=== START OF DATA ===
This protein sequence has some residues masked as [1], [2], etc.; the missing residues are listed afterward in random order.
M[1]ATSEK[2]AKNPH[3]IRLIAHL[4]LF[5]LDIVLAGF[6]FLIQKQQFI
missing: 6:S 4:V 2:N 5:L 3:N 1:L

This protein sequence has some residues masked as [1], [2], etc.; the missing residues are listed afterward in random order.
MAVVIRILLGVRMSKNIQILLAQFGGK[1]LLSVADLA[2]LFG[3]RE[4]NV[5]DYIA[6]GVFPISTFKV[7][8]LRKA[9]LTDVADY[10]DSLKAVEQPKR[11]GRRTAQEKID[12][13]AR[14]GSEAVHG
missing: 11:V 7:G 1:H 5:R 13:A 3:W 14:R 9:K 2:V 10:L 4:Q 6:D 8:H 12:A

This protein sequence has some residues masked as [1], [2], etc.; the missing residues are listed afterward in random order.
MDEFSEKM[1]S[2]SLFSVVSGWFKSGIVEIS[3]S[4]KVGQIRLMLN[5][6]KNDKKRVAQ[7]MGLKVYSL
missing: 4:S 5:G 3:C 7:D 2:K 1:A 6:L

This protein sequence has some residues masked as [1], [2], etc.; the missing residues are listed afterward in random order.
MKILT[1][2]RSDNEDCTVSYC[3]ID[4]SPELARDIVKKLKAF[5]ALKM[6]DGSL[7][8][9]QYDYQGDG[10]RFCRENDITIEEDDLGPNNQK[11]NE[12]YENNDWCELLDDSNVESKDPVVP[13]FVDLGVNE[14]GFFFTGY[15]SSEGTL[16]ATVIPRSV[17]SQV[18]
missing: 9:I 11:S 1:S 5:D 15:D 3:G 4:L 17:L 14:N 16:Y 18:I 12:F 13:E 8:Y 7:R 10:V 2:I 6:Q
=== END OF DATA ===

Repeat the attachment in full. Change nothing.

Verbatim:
This protein sequence has some residues masked as [1], [2], etc.; the missing residues are listed afterward in random order.
M[1]ATSEK[2]AKNPH[3]IRLIAHL[4]LF[5]LDIVLAGF[6]FLIQKQQFI
missing: 6:S 4:V 2:N 5:L 3:N 1:L

This protein sequence has some residues masked as [1], [2], etc.; the missing residues are listed afterward in random order.
MAVVIRILLGVRMSKNIQILLAQFGGK[1]LLSVADLA[2]LFG[3]RE[4]NV[5]DYIA[6]GVFPISTFKV[7][8]LRKA[9]LTDVADY[10]DSLKAVEQPKR[11]GRRTAQEKID[12][13]AR[14]GSEAVHG
missing: 11:V 7:G 1:H 5:R 13:A 3:W 14:R 9:K 2:V 10:L 4:Q 6:D 8:H 12:A

This protein sequence has some residues masked as [1], [2], etc.; the missing residues are listed afterward in random order.
MDEFSEKM[1]S[2]SLFSVVSGWFKSGIVEIS[3]S[4]KVGQIRLMLN[5][6]KNDKKRVAQ[7]MGLKVYSL
missing: 4:S 5:G 3:C 7:D 2:K 1:A 6:L

This protein sequence has some residues masked as [1], [2], etc.; the missing residues are listed afterward in random order.
MKILT[1][2]RSDNEDCTVSYC[3]ID[4]SPELARDIVKKLKAF[5]ALKM[6]DGSL[7][8][9]QYDYQGDG[10]RFCRENDITIEEDDLGPNNQK[11]NE[12]YENNDWCELLDDSNVESKDPVVP[13]FVDLGVNE[14]GFFFTGY[15]SSEGTL[16]ATVIPRSV[17]SQV[18]
missing: 9:I 11:S 1:S 5:D 15:D 3:G 4:L 17:L 14:N 16:Y 18:I 12:F 13:E 8:Y 7:R 10:V 2:I 6:Q